Overview:
Achieving scalable classical-quantum interface with photonic/CMOS integrated circuits operating in extremely low-temperature environment.
Research Target:
Photonic/CMOS performance Evaluation, modeling, low-power circuit design technology,fundamental module circuits design.
Research and development theme 1: Exploring photonic integrated circuits operating in the extremely low-temperature environment
  Principal Investigator:
Jun Shiomi (Osaka University)
Overview:
This project develops photonic integrated circuits operating in the extremely low-temperature environment. Based on the measurements results of optical elements, we predict the performance of classical-quantum interfaces. We then design and measure optical fundamental module circuits of classical-quantum interfaces. We explore the applicability of optical circuits to scalable error correction systems for quantum computing.
Development Goal:

Confirm the operability of opticalintegrated circuits in the low-temperature region by actualmeasurements, and clarify theiroperability. We predict theoperation performance of theclassical-quantum interface fromthe performance of the devicealone. A partial circuit of theclassical-quantum interface circuitis prototyped and its operationperformance is clarified. From theperformance evaluation results ofthe partial circuit, we will clarify theapplicability to a scalable quantumerror correction system, which isthe goal of this project.
Research and development theme 2: Development of transistor model for Si CMOS devices in the extremely low-temperature range of 4K to 70K
  Principal Investigator:
Michihiro Shintani (Kyoto Institute of Technology) 
Development Goal:
This project develops a PDK environment that enables the design of large-scale integrated circuits that can withstand the severe power requirements of a 4K environment. For this purpose, we clarify the physical behavior of Si CMOS circuits at cryogenic environment temperature and incorporate it into transistor models. More specifically, we model transistors based on measurements in cryogenic environments and evaluate them using commercial SPICE simulators. We also clarify the characteristic variation and establish the basis for a design environment of scalable error correction systems for quantum computing.
Research and development theme 3: Cryo-CMOS integrated circuits with extremely low power consumption
  Principal Investigator:
Takashi Sato (Kyoto University)
Development Goal:
The realization of large-scale Cryo-CMOS integrated circuits at cryogenic temperatures requires a significant reduction in power consumption while guaranteeing the performance of the circuits. This project aims to develop a circuit design methodology with the lowest possible power consumption at cryogenic temperatures. Specifically, we will 1) measure the characteristics of synchronous circuits in cryogenic temperature, 2) develop supply voltage control techniques to reduce dynamic power consumption, which is likely to be an issue at cryogenic temperatures, and 3) develop a foundation for implementing quantum error-correcting classical circuits at cryogenic temperatures.



R&D Subject 4: Front-end/back-end ASIC/SoC
Overview:
Frontend/backend power and area reduction through ASIC/SoC, and miniaturization of quantum-bit controllers.
Research Target:
ASIC/SoC development for low-power and small-size frontend/backend.
Research and development theme 1: Front-end digital circuit ASIC and integrated SoC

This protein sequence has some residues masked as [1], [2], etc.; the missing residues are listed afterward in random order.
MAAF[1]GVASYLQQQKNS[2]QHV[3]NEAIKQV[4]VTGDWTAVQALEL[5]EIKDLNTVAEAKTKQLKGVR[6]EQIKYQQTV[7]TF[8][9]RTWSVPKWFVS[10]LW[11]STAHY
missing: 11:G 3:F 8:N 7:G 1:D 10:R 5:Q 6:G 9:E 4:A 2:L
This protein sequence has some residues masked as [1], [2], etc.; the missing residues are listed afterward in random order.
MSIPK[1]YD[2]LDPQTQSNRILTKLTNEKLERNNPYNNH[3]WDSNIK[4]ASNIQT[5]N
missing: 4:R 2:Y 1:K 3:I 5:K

Principal Investigator:
Kazutoshi Kobayashi (Kyoto Institute of Technology)
Development Goal:
Accelerate quantum processing that is currently executed in quad-parallel n the FPGA, reduce the amount of hardware, and the power consumption. Further miniaturization and power saving will be achieved by integrating on a chip with RF/ADC/DAC. Then the volume of the quantum control frontend (FE) can be reduced.
Research and development theme 2: RF front-end circuit
  Principal Investigator:
Akira Tsuchiya (The University of Shiga Prefecture)
Overview:
Integration of RF front-end circuits into ASIC is a promising way to achieve scalability. However, implementation on ASIC rises some problems. The ASIC needs high stability against voltage and temperature fluctuation, and strict suppression of interference among circuits. We develop optimal architecture and design techniques to tackle these problems.
Development Goal:

Realization of scalability by RF front-end integration on ASIC.
Research and development theme 3: High-speed DAC for front-end
  Principal Investigator:
Nobukazu Takai (Kyoto Institute of Technology)
Overview:
We develop low-power/high-speed/small-area DAC. We achieve an automatic design of element circuits consist of DAC by using machine learning and a reduction of design time. At the same time, we aim to realize automatic synthesis of circuits, that has never existed before. We prototype and evaluate the automatic designed/synthesized circuits.
Development Goal:
Development of architecture for low-power/high-speed/small-area DAC Realization of the algorithm of the automatic design/synthesis of the element circuit of DAC.
Research and development theme 4: High speed ADC for front end
  Principal Investigator:
Masaya Miyahara (High Energy Accelerator Research Organization)
Overview:
An interleaved ADC with a scalable sampling rate according to system requirements will be realized.
For this purpose, high-speed, low-power and compact ADC architecture which suitable interleaved operation will be developed. A calibration method for channel-to-channel mismatches in interleaved ADC which causes performance degradation will also be considered.
Development Goal:
Development of high-speed, compact, low-power ADC architecture. Development of calibration method for channel-to-channel mismatch of an interleaved ADC.